What Exactly Is in the Obamacare “Stability” Deal?

Memo to Rand Paul: It’s time to fire up the copier again.

On Tuesday, the simmering controversy over Obamacare “stability” legislation came to the boil, as conservatives increasingly voiced objections at bailing out Obamacare and giving tens of billions of taxpayer dollars to fund abortion coverage in the process. But the controversy centers around a “deal” of which the precise contents remain a closely guarded secret.

But at least Democrats (eventually) made the text of the Cornhusker Kickback, Louisiana Purchase, Gator Aid, and other provisions public. For the Obamacare “stability” bill, Senate Republican leaders have yet to indicate exactly what legislation they wish to pass.

Substance and Process Unclear

As I noted last week, while Sen. Lamar Alexander (R-TN) recently claimed in an op-ed that the “stability” legislation would appropriate $10 billion in reinsurance funds for insurers, the public version of legislation to which he referred—a bill introduced by Sens. Susan Collins (R-ME) and Bill Nelson (D-FL)—appropriated “only” $4.5 billion in funds to health insurers. Collins and Alexander are apparently engaging in a bidding war with themselves about how many billions worth of taxpayer dollars they wish to spend on corporate welfare payments to insurance companies.

On the policy substance, Senate leadership has refused to disclose exactly what provisions comprise the “deal” Collins supposedly cut with Senate leadership. Did they promise $4.5 billion in reinsurance funding, $10 billion, or more than $10 billion? What other promises did they make in exchange for Collins’ support for repealing the individual mandate in the tax bill?

Did Republican leaders pledge merely to support an open process and a vote on the “stability” measure—as Senate Republican Conference Chairman John Thune (R-SD) implied on Tuesday—or its enactment into law? How exactly could they promise the latter, when any such bill would require 60 votes to break a potential Senate filibuster—a number that Senate Republican leaders do not have, even if they could persuade their entire conference to support bailing out Obamacare?

Then and Now

As noted above, we’ve seen this play before, when Democrats rammed through Obamacare through a series of backroom deals cobbled together behind closed doors, notwithstanding then-candidate Obama’s pledge to televise all health-care negotiations on C-SPAN. Here’s what McConnell had to say about that lack of transparency in a December 2009 floor speech:

Americans are right to be stunned because this bill is a mess. And so was the process that was used to get it over the finish line.

Americans are outraged by the last-minute, closed-door, sweetheart deals that were made to gain the slimmest margin for passage of a bill that is all about their health care. Once the Sun came up, Americans could see all the deals that were tucked inside this grab bag, and they do not like what they are finding. After all, common sense dictates that anytime Congress rushes, Congress stumbles. It is whether Senator so-and-so got a sweet enough deal to sign off on it. Well, Senator so-and-so might have gotten his deal, but the American people have not signed off.

Public opinion is clear. What have we become as a body if we are not even listening to the people we serve? What have we become if we are more concerned about a political victory or some hollow call to history than we are about actually solving the problems the American people sent us here to address?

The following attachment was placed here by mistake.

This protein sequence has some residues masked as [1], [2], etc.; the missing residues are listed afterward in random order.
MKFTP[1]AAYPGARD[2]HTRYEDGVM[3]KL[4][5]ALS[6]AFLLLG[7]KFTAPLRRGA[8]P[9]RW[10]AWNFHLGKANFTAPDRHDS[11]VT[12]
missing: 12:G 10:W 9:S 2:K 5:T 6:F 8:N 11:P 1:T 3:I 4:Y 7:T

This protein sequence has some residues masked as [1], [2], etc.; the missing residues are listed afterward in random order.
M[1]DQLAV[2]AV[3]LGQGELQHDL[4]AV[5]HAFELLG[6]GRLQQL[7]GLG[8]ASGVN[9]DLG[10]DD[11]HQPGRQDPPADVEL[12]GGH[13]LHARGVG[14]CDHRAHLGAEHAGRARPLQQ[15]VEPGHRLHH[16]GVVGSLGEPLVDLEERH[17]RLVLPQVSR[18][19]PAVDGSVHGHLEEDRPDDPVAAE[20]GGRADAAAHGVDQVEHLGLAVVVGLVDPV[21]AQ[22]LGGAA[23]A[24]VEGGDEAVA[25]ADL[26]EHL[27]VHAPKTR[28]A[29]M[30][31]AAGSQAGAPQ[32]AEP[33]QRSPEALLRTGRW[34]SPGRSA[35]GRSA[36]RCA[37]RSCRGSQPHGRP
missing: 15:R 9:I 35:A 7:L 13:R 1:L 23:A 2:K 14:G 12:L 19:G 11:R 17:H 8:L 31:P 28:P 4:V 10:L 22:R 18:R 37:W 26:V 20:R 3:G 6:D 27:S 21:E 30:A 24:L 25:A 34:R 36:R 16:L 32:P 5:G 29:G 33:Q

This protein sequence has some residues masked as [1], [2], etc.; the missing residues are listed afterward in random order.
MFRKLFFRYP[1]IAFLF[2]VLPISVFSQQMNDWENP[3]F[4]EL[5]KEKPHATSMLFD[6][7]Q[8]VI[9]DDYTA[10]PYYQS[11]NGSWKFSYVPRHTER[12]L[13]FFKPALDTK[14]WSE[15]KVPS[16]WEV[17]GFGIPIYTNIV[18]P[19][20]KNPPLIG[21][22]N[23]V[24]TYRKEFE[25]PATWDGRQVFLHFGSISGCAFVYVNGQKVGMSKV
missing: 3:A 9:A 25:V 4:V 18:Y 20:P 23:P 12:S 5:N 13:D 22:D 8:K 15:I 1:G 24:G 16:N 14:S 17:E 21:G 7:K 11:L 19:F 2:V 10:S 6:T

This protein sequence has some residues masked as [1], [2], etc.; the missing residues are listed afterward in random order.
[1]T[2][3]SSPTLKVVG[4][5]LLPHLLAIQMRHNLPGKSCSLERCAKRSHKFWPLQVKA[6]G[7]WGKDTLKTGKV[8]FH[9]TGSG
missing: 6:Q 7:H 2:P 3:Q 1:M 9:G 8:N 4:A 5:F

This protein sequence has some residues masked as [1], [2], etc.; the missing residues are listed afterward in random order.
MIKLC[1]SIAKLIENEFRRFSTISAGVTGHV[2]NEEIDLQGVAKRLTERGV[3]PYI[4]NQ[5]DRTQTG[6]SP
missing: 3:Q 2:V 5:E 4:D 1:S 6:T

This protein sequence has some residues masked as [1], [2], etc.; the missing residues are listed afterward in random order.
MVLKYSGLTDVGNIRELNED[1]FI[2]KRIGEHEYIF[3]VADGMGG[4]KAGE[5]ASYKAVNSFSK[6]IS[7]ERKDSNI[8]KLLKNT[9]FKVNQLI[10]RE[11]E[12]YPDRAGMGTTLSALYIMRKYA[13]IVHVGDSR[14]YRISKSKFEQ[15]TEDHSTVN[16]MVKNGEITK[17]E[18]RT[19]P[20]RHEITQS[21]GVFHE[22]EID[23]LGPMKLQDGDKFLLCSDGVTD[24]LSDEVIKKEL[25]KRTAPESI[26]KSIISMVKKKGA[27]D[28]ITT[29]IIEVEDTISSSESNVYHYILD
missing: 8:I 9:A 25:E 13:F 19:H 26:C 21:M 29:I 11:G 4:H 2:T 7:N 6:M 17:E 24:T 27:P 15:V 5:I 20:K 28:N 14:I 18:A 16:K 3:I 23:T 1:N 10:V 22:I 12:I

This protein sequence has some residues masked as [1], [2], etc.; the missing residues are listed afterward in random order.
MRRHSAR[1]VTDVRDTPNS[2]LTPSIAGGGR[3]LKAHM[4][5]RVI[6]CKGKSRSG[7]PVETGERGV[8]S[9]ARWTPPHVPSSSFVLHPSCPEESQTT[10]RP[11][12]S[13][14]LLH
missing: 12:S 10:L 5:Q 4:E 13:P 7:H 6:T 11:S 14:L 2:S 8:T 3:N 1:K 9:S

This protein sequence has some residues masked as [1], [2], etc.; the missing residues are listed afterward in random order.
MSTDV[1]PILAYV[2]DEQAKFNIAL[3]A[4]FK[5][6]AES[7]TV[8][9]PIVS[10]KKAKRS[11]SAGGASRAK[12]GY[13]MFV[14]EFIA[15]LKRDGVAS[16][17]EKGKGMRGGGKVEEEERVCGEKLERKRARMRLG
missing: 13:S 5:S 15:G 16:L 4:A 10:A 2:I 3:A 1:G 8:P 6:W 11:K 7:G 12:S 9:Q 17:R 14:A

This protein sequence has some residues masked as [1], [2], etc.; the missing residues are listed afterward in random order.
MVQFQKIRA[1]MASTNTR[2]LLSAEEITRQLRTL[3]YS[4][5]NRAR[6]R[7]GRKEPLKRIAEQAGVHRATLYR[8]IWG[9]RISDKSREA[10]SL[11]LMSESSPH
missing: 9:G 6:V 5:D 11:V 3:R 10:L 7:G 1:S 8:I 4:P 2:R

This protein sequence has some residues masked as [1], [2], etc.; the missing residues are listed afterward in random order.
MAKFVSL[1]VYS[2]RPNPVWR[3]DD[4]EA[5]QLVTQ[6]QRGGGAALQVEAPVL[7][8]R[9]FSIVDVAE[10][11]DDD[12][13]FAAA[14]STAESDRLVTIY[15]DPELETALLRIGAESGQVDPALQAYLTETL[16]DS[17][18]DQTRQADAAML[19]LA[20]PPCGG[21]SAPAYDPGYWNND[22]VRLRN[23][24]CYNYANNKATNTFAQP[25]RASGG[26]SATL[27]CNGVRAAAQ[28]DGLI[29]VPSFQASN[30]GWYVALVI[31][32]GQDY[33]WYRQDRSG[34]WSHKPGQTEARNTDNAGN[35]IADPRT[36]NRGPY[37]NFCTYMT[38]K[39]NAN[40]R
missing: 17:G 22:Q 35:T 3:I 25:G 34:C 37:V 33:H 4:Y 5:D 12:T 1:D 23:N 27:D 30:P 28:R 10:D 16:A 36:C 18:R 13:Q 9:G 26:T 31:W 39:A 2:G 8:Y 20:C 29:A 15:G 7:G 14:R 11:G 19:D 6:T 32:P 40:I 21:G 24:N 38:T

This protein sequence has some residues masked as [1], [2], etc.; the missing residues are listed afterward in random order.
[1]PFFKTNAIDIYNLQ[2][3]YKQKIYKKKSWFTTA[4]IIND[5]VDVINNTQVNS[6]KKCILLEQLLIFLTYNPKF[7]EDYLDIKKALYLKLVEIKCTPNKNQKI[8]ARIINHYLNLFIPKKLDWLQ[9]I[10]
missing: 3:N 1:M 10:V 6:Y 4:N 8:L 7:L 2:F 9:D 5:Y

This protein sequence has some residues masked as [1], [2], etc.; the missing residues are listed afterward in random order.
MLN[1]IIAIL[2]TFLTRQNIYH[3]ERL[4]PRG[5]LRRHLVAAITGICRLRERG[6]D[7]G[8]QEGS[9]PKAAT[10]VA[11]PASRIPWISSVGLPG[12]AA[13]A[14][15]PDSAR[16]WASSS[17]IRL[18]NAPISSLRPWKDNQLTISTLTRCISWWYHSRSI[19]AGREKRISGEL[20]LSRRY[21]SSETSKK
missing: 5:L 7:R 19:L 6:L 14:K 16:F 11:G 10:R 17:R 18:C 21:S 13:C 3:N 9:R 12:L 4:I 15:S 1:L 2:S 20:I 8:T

Some may argue that passing “stability” legislation bears little comparison to home-state earmarks like the Cornhusker Kickback that plagued the Obamacare bill the Senate passed on Christmas Eve 2009. But when Alexander remains adamant about passing “stability” legislation about which senators of both parties now seem ambivalent at best, one must ask whether his insistence stems from the fact that it would provide a significant financial windfall to his biggest campaign contributor—making it a “sweet enough deal” for him too.

The fact that no Senate leaders will dare explain publicly what they have promised privately should tell the public everything they need to know about the merits of this secretive backroom deal. As McConnell might say, it’s “kind of [a] smelly proposition.”

This post was originally published at The Federalist.

There He Goes Again: Lamar Alexander Misrepresents His Obamacare Bailout

As Ronald Reagan might say, “There you go again.” Last week, Sen. Lamar Alexander (R-TN) published an op-ed in the Washington Examiner making claims about the Obamacare “stabilization” bill he developed with Sen. Patty Murray (D-WA).

The article tells a nice story about how conservatives should support the bill, but alas, one can consider it just that: A story. The article includes several material omissions and outright false statements about the legislation and its impact. Below are the facts and full context that Alexander wouldn’t dare admit about his bill.

Fact: In reality, the Congressional Budget Office in its score of the Alexander-Murray bill said the exact opposite:

Simply comparing outcomes with and without funding for CSRs [cost-sharing reduction payments], CBO and [the Joint Committee on Taxation] expect that federal costs in 2018 would be higher with funding for CSRs because premiums for 2018 have already been finalized and rebates related to CSRs would be less than the CSR payments themselves. [Emphasis mine.]

Insurers have already finalized their premiums for 2018 (in most states, open enrollment ends this Friday, December 15), and when doing so assumed cost-sharing reductions would not be paid. If Congress now turns around and appropriates those payments for 2018, insurers would have the possibility to “double-dip.” That means getting paid twice by the federal government to provide lower cost-sharing to low-income individuals.

While CBO believes insurers will return some of the “extra” subsidies they receive to the federal government—$3.1 billion worth, according to their estimate—they also believe that insurers will keep some portion of the excess, as much as $4-6 billion worth. That dynamic explains why CBO believes federal spending will increase, not decrease, as Alexander claims, if Congress appropriates cost-sharing reduction payments for 2018.